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Concerns Remain About Bair Hugger Infections, Despite FDA Conclusion

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On August 30, 2017, the FDA issued a letter to health care providers regarding the use of forced-air warming systems like the Bair Hugger warming blankets. These systems have been under scrutiny lately because of concerns that they can increase the risk of serious post-surgical infections, particularly after hip and knee replacement surgery.

In the letter, the FDA acknowledged the concern about these systems, but stated that after a review of the available data, they were unable to identify a “consistently reported association between the use of forced air thermal regulating systems and surgical site infection.” They added that they will continue to actively monitor the situation.

Meanwhile, there are a growing number of lawsuits pending around the country in which plaintiffs bring claims against the manufacturers of the Bair Hugger warming blanket. All federally-filed lawsuits were consolidated in the District of Minnesota in December 2015, where bellwether trials are scheduled to begin in 2018.

Forced-Air Warming May Increase Risk of Infections

The FDA stated that they collected and analyzed data from medical device reports they received for the forced-air warming devices, as well as information from hospitals and available medical studies. They could find no consistent evidence of infection risk, and are therefore continuing to recommend doctors use these types of products “when clinically warranted.”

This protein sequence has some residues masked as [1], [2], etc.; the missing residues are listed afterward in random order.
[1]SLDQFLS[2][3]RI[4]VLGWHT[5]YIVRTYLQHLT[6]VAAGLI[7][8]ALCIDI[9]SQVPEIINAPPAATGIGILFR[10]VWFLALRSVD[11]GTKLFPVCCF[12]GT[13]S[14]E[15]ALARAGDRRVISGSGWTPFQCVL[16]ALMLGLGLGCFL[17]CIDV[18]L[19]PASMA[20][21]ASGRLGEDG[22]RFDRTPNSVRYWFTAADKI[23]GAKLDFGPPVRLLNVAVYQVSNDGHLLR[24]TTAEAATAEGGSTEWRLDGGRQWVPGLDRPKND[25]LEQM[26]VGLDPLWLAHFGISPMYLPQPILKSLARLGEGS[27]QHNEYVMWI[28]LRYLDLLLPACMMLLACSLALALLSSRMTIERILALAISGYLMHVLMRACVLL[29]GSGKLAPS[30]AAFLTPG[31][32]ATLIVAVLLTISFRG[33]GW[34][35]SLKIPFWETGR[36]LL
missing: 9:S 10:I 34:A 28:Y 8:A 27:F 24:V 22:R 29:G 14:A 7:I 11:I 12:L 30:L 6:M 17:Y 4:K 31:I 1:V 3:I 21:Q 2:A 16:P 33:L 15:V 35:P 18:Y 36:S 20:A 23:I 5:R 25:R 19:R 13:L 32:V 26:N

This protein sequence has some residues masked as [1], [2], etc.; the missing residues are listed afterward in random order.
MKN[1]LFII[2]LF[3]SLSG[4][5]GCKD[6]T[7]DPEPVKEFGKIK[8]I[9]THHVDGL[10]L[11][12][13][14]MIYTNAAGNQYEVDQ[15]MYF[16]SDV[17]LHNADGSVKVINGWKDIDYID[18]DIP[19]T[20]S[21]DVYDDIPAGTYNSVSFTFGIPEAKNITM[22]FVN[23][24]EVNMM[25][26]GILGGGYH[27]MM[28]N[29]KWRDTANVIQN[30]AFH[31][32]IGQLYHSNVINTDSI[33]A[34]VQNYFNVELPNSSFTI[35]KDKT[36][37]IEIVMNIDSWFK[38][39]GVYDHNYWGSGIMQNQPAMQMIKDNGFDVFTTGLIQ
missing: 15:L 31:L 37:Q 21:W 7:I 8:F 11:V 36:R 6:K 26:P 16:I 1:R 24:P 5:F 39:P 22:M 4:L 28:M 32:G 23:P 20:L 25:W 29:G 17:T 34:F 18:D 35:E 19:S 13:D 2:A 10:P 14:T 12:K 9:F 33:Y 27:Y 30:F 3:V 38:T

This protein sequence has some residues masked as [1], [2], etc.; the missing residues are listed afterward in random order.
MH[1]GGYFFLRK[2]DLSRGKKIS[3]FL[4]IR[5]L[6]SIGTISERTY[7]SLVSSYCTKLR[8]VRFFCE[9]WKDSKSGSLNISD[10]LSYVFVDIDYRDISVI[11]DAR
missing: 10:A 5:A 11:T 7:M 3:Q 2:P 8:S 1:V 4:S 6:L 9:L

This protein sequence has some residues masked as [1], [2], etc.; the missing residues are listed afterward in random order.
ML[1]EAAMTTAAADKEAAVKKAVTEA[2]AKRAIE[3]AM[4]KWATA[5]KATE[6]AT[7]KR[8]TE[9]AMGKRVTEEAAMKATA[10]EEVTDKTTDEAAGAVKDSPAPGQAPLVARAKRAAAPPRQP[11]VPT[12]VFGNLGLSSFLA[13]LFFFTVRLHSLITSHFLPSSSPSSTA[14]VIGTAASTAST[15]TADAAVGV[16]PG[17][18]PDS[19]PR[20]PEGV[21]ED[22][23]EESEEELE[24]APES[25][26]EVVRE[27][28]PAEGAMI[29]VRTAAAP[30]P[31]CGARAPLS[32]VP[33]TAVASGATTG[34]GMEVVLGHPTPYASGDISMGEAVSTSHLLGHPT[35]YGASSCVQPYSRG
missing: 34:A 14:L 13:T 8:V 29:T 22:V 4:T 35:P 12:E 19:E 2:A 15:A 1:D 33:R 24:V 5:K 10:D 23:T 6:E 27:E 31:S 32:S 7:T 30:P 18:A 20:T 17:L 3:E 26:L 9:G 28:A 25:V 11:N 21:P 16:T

The FDA typically requires an overwhelming amount of evidence before taking action on established products like the Bair Hugger warming blanket. The data review did not directly address several studies indicating that forced-air warming does increase the risk of surgical site contamination.

In 2009, for example, researchers tested forced-air warming systems and found that 24 percent of them emitted significant levels of internally generated contamination. In 2010, they tested intake filters from the Bair Hugger and from other forced-air warming systems and found that 58 percent of them were internally generating and emitting contaminants.

The original creator of the Bair Hugger blanket, Dr. Scott Augustine, has spoken out about the potential risks of forced air and has created what he says is improved technology in a convective warming blanket. Later studies compared forced-air blankets with convective blankets and found that forced air created currents that moved contaminated floor air into the surgical site area.

 

What is the Bair Hugger Warming Blanket?

The Bair Hugger warming blanket has a portable heater/blower connected to a flexible hose that inflates a disposable blanket. Surgeons put this blanket over patients during surgery to prevent them from getting too cold. Without some sort of warming system, patients can suffer dangerous temperature drops during surgery, which can increase the risk of bleeding and infections.

The device gently blows warm air through the blanket to keep the patient warm, but several studies have indicated that the warm air blowing can cause convective currents that carry and deposit microorganisms into the surgical area. These can then cause serious infections in the area of the new artificial joint and can lead to septic arthritis.

Over 2,000 Cases Pending

There are currently are over 2,000 Bair Hugger lawsuits pending in court. Plaintiffs allege that after undergoing joint surgery, they developed serious infections that resulted in hospitalization and sometimes necessary and risky revision surgeries.

Plaintiffs who have filed lawsuits claim to have experienced this dangerous effect firsthand, with many of them having to endure multiple corrective surgeries because of complications.

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